More than a generation later I started to read the books of my mother’s great hero, Karl Foerster, who was not only a legendary gardener but also a prolific writer and principally an astonishing personality.
He was writing and gardening almost until his death at the age of 96 in 1970. Naturally enough he helped her (and I suppose thousands of others) through many critical and doubtful periods with his books and articles, plants, seeds, and probably even more, as a model. Without explicitly evangelizing, he simply demonstrated the beauties and therapeutic, heart-warming aspects of gardening, which could be so important or soothing, particularly in over politicized times. But presumably in all times. (For more information about Karl Foerster and also see Karl Foerster’s garden in Potsdam-Bornim)
One episode of Foerster’s childhood, however, my parents must have forgotten or chosen to neglect. He wrote that as small children he and his siblings each received an own garden bed where they were allowed to garden or experiment as they pleased without much (felt) parental interference. The story continues as follows, and mind you, we are in the 70s and 80s of 19th century Germany: One brother couldn’t wait for the seeds to appear and dug them out to inquire what was happening: He later became a scientist. Another sowed “care-free” annual scented flowers and sat beside them to read. He became a famous philosopher (Friedrich Wilhelm Foerster). And little Karl tried to breed already colourful perennials and became, of course, Karl Foerster, now also remembered in named plant varieties bred by others.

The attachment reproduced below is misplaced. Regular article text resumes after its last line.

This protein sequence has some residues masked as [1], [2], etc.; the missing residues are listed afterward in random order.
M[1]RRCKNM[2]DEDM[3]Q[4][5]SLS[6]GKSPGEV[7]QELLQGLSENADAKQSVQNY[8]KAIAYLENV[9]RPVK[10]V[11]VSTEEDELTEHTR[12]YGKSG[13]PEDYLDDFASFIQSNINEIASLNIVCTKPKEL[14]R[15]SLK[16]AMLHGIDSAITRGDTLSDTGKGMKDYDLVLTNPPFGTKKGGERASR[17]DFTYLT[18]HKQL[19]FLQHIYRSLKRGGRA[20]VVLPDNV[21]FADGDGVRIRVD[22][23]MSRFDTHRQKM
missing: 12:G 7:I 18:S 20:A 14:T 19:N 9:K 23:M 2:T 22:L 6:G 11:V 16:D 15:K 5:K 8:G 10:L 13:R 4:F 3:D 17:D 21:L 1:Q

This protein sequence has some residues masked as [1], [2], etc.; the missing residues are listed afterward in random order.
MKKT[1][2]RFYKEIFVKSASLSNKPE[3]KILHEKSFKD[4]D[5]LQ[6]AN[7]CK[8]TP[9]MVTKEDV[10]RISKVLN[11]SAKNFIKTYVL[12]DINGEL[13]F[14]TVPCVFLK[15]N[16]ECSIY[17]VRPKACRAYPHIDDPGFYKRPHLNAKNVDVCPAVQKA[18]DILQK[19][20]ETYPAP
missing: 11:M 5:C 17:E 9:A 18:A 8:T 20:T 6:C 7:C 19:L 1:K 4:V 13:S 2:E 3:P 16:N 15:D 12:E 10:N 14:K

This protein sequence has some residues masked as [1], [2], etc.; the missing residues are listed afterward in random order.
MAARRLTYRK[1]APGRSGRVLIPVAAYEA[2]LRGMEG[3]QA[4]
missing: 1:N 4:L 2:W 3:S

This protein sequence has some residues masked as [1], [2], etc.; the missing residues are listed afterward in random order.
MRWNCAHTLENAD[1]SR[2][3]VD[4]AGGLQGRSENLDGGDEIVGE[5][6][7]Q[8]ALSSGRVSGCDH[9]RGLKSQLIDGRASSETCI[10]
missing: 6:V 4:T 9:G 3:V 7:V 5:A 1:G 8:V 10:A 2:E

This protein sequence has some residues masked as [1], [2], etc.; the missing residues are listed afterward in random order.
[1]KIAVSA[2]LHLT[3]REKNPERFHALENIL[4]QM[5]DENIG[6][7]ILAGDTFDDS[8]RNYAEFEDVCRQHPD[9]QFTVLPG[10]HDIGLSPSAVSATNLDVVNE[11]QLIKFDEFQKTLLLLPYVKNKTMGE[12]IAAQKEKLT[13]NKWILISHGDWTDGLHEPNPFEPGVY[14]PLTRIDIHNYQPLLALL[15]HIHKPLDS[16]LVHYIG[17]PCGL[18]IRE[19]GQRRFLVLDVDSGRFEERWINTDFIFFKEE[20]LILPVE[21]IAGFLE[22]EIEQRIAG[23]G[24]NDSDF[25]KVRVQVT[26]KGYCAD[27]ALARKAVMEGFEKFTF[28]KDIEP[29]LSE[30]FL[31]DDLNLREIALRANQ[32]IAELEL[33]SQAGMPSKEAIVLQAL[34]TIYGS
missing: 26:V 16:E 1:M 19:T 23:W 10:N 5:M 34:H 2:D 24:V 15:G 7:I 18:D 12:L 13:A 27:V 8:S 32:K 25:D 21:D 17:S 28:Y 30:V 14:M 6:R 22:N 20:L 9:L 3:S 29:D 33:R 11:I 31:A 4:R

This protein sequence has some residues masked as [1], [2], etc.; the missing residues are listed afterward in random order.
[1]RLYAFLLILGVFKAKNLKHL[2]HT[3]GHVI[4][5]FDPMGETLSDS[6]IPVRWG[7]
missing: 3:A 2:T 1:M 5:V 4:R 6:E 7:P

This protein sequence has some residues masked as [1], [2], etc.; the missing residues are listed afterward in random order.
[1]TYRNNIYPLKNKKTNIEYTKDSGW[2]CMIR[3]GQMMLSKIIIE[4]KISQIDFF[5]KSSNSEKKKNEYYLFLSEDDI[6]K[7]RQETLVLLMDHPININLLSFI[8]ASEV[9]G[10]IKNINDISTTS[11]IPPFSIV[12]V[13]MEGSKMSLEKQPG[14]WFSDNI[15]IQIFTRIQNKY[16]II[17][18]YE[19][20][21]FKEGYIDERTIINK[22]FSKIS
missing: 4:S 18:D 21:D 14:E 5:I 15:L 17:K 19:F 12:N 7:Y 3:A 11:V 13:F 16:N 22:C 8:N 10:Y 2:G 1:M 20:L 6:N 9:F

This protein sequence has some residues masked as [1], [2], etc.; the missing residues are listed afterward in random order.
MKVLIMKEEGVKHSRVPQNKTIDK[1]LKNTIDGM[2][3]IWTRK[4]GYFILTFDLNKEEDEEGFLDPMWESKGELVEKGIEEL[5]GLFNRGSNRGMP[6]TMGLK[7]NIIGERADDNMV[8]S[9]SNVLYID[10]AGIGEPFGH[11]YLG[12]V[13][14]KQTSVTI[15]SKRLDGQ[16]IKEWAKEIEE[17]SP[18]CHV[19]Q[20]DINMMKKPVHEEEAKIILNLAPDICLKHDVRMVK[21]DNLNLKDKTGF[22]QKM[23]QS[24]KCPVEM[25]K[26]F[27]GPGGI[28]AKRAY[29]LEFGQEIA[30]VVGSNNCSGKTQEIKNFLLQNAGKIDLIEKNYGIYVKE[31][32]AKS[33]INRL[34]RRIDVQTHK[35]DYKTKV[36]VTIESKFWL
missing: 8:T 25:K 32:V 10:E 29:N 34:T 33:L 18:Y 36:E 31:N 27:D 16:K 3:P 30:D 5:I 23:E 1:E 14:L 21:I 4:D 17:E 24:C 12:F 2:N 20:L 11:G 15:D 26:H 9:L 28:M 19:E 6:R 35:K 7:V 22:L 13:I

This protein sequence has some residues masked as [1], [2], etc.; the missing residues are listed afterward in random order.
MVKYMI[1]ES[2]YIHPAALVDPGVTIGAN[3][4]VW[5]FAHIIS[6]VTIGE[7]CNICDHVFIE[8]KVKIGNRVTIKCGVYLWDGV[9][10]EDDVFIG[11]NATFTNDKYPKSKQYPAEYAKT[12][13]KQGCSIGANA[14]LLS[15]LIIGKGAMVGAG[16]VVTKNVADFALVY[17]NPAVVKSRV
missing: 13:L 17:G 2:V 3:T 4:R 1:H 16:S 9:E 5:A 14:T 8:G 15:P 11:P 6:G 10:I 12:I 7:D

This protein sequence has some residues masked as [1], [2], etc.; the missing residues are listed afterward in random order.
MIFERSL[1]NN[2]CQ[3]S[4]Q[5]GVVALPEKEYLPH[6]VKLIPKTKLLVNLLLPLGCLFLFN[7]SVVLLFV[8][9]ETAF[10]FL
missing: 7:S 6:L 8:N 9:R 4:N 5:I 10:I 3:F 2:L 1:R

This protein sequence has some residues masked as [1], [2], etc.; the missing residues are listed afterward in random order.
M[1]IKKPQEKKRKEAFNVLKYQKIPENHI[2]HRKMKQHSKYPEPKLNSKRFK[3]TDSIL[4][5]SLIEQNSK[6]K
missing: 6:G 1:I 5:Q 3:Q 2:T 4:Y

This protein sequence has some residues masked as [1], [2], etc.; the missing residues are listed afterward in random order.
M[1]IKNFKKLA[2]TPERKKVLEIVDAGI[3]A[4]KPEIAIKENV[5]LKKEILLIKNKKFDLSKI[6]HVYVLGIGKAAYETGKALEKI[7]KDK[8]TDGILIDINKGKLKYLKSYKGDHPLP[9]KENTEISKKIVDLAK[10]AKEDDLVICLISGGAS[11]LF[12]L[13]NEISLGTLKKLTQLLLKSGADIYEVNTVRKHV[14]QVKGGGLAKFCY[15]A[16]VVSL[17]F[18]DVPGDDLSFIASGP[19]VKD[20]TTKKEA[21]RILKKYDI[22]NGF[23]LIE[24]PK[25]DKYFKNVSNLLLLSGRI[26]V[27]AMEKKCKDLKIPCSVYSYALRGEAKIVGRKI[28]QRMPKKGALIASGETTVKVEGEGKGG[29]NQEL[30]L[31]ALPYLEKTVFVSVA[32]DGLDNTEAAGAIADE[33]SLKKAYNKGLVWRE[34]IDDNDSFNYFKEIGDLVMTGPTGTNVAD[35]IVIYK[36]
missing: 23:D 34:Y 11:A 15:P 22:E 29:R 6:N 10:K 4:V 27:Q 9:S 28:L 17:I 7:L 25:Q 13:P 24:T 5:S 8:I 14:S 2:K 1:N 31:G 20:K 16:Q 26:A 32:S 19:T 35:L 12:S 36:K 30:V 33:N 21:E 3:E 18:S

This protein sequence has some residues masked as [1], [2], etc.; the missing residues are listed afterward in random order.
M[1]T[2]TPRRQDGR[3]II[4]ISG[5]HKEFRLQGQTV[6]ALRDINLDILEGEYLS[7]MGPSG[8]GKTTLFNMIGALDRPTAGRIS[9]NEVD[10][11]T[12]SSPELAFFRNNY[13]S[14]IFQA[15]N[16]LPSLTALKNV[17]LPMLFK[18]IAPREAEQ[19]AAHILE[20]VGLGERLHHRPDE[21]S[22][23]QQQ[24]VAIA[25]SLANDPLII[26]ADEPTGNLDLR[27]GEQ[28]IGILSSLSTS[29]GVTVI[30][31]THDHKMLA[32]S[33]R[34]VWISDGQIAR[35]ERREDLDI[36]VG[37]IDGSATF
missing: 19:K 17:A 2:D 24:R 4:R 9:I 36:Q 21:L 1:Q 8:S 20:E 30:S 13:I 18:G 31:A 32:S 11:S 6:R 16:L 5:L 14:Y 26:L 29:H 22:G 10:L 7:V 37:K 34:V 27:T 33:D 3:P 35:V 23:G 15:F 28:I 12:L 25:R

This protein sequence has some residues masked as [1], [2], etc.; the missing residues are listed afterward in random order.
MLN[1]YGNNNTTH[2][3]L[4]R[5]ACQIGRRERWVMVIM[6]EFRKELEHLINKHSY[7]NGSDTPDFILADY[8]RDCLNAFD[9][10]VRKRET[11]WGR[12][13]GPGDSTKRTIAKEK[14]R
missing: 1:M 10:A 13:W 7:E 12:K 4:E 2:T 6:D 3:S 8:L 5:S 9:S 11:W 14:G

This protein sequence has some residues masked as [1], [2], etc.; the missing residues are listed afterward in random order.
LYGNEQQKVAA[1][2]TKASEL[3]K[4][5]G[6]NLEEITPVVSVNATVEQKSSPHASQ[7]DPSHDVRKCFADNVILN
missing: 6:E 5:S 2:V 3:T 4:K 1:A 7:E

I know, this sounds like a fairytale story. To make it even more poignant: Last year I planted the Karl Foerster rose, my own cutting from an English mother plant, which I also adore for its beautiful autumn foliage, to the house my parents had built in the early 1950s. And my most beloved flower is probably still the Delphinium, the herbaceous perennial Karl Foerster made so popular. I wonder why that is.